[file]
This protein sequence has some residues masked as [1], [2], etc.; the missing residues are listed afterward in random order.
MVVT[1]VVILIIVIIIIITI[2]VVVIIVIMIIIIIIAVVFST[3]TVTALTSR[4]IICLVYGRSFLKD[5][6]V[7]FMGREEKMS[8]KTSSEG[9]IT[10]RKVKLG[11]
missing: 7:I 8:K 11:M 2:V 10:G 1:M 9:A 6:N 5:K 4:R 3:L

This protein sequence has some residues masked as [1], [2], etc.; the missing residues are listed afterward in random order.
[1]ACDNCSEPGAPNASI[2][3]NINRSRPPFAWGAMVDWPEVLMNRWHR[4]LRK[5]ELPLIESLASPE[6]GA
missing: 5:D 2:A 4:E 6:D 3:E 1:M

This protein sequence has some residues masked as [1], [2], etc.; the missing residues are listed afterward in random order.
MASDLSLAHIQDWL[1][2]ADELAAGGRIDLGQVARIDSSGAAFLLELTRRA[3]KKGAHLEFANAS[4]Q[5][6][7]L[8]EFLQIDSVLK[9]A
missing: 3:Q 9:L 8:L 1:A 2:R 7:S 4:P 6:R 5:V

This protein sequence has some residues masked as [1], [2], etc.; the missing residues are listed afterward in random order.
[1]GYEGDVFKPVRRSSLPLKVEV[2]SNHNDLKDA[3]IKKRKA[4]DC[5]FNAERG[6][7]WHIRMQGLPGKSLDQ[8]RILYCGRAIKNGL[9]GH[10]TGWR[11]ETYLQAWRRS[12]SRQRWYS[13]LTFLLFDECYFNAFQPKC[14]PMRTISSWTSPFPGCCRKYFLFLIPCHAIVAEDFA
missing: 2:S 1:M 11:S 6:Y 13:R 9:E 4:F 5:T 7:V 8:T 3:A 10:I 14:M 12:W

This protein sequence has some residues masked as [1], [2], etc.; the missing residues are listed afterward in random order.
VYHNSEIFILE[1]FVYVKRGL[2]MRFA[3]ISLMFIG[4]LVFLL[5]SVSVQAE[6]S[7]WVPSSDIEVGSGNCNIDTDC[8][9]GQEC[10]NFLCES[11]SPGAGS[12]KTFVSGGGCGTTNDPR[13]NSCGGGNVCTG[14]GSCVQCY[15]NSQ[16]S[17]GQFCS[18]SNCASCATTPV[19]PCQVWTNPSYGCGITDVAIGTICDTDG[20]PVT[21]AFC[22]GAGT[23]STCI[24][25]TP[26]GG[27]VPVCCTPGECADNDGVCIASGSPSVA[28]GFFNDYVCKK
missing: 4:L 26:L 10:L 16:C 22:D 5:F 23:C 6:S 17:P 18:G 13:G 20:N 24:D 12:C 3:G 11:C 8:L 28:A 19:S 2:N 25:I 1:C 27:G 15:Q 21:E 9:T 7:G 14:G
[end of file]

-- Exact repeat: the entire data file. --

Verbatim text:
This protein sequence has some residues masked as [1], [2], etc.; the missing residues are listed afterward in random order.
MVVT[1]VVILIIVIIIIITI[2]VVVIIVIMIIIIIIAVVFST[3]TVTALTSR[4]IICLVYGRSFLKD[5][6]V[7]FMGREEKMS[8]KTSSEG[9]IT[10]RKVKLG[11]
missing: 7:I 8:K 11:M 2:V 10:G 1:M 9:A 6:N 5:K 4:R 3:L

This protein sequence has some residues masked as [1], [2], etc.; the missing residues are listed afterward in random order.
[1]ACDNCSEPGAPNASI[2][3]NINRSRPPFAWGAMVDWPEVLMNRWHR[4]LRK[5]ELPLIESLASPE[6]GA
missing: 5:D 2:A 4:E 6:D 3:E 1:M

This protein sequence has some residues masked as [1], [2], etc.; the missing residues are listed afterward in random order.
MASDLSLAHIQDWL[1][2]ADELAAGGRIDLGQVARIDSSGAAFLLELTRRA[3]KKGAHLEFANAS[4]Q[5][6][7]L[8]EFLQIDSVLK[9]A
missing: 3:Q 9:L 8:L 1:A 2:R 7:S 4:P 6:R 5:V

This protein sequence has some residues masked as [1], [2], etc.; the missing residues are listed afterward in random order.
[1]GYEGDVFKPVRRSSLPLKVEV[2]SNHNDLKDA[3]IKKRKA[4]DC[5]FNAERG[6][7]WHIRMQGLPGKSLDQ[8]RILYCGRAIKNGL[9]GH[10]TGWR[11]ETYLQAWRRS[12]SRQRWYS[13]LTFLLFDECYFNAFQPKC[14]PMRTISSWTSPFPGCCRKYFLFLIPCHAIVAEDFA
missing: 2:S 1:M 11:S 6:Y 13:R 9:E 4:F 5:T 7:V 8:T 3:A 10:I 14:M 12:W

This protein sequence has some residues masked as [1], [2], etc.; the missing residues are listed afterward in random order.
VYHNSEIFILE[1]FVYVKRGL[2]MRFA[3]ISLMFIG[4]LVFLL[5]SVSVQAE[6]S[7]WVPSSDIEVGSGNCNIDTDC[8][9]GQEC[10]NFLCES[11]SPGAGS[12]KTFVSGGGCGTTNDPR[13]NSCGGGNVCTG[14]GSCVQCY[15]NSQ[16]S[17]GQFCS[18]SNCASCATTPV[19]PCQVWTNPSYGCGITDVAIGTICDTDG[20]PVT[21]AFC[22]GAGT[23]STCI[24][25]TP[26]GG[27]VPVCCTPGECADNDGVCIASGSPSVA[28]GFFNDYVCKK
missing: 4:L 26:L 10:L 16:C 22:D 5:F 23:C 6:S 17:P 18:G 13:G 20:N 24:D 12:C 3:G 11:C 8:L 28:A 19:S 2:N 25:I 1:C 27:G 15:Q 21:E 9:T 7:G 14:G